Re: A structured format for dates?

Austin William Wright writes:

> Quick, off the top of your head: What happens to the Unix epoch when it 
> passes through a leap-second? What about a negative leap second? [1]

As I mentioned in another email, the leap-second situation has
gotten geophysically rather murky.

I personally think we are unlikely to ever see another leap-second.

Either they will be abolished before the next one becomes necessary
or they will become so unmanageable, that that we either get a
standarized smear algorithm or switch to more predictable time-scales.

> I figure, if fractional seconds are important, then being able to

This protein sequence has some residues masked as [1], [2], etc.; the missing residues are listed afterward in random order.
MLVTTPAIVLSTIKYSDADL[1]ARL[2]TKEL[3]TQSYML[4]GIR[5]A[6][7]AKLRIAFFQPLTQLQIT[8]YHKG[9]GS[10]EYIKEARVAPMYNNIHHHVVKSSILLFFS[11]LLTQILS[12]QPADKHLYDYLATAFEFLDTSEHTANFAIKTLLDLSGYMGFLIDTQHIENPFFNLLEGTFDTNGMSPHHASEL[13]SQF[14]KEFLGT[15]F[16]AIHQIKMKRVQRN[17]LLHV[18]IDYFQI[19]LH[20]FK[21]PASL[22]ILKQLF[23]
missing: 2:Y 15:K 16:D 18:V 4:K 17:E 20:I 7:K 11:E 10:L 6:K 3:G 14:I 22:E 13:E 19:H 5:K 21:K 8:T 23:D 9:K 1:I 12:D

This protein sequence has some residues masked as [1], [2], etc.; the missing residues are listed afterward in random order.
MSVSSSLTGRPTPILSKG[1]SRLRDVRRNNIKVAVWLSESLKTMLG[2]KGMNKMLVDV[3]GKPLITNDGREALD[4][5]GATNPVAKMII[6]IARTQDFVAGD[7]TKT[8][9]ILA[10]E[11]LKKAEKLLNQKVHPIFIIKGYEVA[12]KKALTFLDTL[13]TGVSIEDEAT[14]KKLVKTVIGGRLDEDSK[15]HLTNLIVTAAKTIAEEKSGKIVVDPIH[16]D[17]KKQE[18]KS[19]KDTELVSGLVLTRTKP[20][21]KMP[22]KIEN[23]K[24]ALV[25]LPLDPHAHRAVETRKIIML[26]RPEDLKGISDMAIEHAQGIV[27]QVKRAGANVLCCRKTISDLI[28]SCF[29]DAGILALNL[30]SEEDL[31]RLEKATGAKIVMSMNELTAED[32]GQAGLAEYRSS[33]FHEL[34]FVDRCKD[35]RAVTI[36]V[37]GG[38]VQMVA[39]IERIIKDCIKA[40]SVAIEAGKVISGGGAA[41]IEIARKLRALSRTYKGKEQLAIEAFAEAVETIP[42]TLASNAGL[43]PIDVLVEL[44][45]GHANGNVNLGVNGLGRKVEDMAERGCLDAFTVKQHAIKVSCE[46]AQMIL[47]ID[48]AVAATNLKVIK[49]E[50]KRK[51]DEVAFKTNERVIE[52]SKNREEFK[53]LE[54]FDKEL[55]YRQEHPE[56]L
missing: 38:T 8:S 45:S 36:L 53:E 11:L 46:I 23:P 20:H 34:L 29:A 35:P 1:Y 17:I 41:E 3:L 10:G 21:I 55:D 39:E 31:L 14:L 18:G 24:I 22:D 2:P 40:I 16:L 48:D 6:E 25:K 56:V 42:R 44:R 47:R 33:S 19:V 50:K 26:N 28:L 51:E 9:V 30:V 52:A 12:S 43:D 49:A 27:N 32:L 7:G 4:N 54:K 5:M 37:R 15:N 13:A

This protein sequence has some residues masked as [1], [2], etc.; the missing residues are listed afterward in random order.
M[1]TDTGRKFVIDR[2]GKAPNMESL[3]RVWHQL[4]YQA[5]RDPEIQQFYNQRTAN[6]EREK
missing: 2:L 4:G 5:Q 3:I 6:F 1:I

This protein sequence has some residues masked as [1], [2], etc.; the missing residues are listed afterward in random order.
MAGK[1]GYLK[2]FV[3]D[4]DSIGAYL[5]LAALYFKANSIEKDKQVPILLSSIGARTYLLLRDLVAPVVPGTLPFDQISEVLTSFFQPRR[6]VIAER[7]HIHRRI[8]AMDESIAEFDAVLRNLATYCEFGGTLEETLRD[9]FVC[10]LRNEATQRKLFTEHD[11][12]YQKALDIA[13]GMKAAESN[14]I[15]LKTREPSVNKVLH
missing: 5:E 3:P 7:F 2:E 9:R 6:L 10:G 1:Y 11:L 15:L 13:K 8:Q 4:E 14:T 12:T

> represent a leap-second is probably of some importance.

Fractional seconds are relevant many times every single second.

Leap seconds are at most relevant every 50 million seconds, currently
have not been so for 220 million seconds and are unlikely to be relevant
for at least the next 100 million seconds.

The absolutely simplest, fastest and least error-prone, both in
development, testing and usage, is to ask the kernel for a time_t
and render that as a decimal number.

Making leap-second handling a HTTP requirement in the current
situation would utterly stupid.


Poul-Henning Kamp       | UNIX since Zilog Zeus 3.20
phk@FreeBSD.ORG         | TCP/IP since RFC 956
FreeBSD committer       | BSD since 4.3-tahoe    
Never attribute to malice what can adequately be explained by incompetence.

Received on Thursday, 16 June 2022 22:06:27 UTC